daverupa wrote:It's a bit more complex than that... I recollect this .pdf article by Ven. Analayo, for example, which discusses the structure and language of MN 117 and the likelihood that its demarcation of "right view" and "right view with effluents" is traceable to a later Abhidhamma stratum of composition. This means that such a demarcation is possibly a later development, made much of by disciples but not made as much of by the Buddha.
These differences in redaction are minor and don't alter the teachings on rebirth. If anything, this comparative analysis of MN 117 shows that the distinction between right view with effluents and without effluents, which rebirth skeptics are wont to hang their hats on, is merely an arbitrary addition not found in the other versions of this discourse.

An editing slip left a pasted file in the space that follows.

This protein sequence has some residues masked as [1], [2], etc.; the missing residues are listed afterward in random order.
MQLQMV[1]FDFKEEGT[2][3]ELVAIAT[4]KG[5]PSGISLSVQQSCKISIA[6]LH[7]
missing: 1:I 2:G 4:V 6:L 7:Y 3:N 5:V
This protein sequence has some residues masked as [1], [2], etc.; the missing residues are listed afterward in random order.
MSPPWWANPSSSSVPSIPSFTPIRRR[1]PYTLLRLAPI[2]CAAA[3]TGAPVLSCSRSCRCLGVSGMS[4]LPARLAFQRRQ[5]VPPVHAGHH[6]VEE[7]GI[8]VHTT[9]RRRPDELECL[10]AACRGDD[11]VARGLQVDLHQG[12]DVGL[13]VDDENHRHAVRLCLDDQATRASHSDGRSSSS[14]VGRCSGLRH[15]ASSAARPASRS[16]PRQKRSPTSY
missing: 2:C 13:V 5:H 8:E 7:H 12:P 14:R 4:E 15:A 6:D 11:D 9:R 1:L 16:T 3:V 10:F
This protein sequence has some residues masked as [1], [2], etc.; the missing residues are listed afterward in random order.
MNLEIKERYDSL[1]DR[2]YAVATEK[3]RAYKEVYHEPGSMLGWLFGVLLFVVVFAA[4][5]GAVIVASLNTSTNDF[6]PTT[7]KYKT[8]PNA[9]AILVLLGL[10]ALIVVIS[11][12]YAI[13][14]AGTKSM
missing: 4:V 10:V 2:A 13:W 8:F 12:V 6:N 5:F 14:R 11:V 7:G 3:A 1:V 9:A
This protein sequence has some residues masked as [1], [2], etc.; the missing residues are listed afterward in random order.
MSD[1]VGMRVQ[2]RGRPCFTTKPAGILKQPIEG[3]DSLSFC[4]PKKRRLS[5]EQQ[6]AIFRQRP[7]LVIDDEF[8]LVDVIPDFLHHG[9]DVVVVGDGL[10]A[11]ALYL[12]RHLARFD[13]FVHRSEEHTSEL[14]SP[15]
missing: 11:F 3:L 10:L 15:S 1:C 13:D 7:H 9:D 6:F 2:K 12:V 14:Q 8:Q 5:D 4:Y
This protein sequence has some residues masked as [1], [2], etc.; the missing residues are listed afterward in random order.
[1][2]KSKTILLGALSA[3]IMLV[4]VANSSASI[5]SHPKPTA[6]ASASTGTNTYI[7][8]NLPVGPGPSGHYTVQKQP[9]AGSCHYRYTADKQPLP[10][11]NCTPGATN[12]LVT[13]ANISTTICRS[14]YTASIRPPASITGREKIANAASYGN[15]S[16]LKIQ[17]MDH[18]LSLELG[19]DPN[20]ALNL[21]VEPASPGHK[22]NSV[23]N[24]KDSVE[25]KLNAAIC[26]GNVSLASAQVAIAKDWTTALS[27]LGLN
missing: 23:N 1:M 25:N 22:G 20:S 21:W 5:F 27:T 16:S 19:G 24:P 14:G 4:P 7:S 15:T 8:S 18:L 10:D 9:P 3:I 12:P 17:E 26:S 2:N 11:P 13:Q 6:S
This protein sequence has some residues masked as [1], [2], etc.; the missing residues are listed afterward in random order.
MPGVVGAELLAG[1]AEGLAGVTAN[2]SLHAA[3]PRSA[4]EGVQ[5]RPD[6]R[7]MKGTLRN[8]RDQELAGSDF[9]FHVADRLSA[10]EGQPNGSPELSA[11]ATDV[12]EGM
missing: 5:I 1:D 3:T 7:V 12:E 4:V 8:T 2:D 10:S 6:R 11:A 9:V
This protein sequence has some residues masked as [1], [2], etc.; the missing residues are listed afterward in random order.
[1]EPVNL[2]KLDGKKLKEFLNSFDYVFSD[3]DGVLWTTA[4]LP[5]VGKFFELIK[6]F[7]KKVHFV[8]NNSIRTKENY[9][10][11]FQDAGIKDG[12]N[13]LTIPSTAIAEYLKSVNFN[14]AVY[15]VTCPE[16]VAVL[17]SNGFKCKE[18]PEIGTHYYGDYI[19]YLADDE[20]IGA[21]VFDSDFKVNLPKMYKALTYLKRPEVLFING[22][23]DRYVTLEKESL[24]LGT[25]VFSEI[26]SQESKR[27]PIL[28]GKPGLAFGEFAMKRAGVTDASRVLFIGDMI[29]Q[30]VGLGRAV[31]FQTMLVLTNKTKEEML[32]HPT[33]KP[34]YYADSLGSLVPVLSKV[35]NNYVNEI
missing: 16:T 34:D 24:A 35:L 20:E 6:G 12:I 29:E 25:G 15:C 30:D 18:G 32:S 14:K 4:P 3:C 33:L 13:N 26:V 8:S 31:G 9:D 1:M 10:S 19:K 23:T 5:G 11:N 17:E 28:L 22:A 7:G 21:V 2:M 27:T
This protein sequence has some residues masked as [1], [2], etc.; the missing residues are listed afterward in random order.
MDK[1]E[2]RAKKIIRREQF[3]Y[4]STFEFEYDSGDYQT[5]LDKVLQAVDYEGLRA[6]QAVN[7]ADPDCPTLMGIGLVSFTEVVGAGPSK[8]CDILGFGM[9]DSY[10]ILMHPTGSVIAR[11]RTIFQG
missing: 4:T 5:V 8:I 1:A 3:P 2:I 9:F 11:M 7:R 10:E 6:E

daverupa wrote:Ñāṇa wrote:Ṭhānissaro wrote:This narrow focus places an obstacle in your ability to develop right view — and in particular, your ability to see dependent co-arising as a self-sustaining process.
SN 22.79 seems to contradict this.
(Forgot to include this in the previous reply.) SN 42.11:
- Headman, by means of this principle that is seen, understood, immediately attained, fathomed, apply the method to the past and to the future thus: 'Whatever suffering arose in the past, all that arose rooted in desire, with desire as its source; for desire is the root of suffering. Whatever suffering will arise in the future, all that will arise rooted in desire, with desire as its source; for desire is the root of suffering.'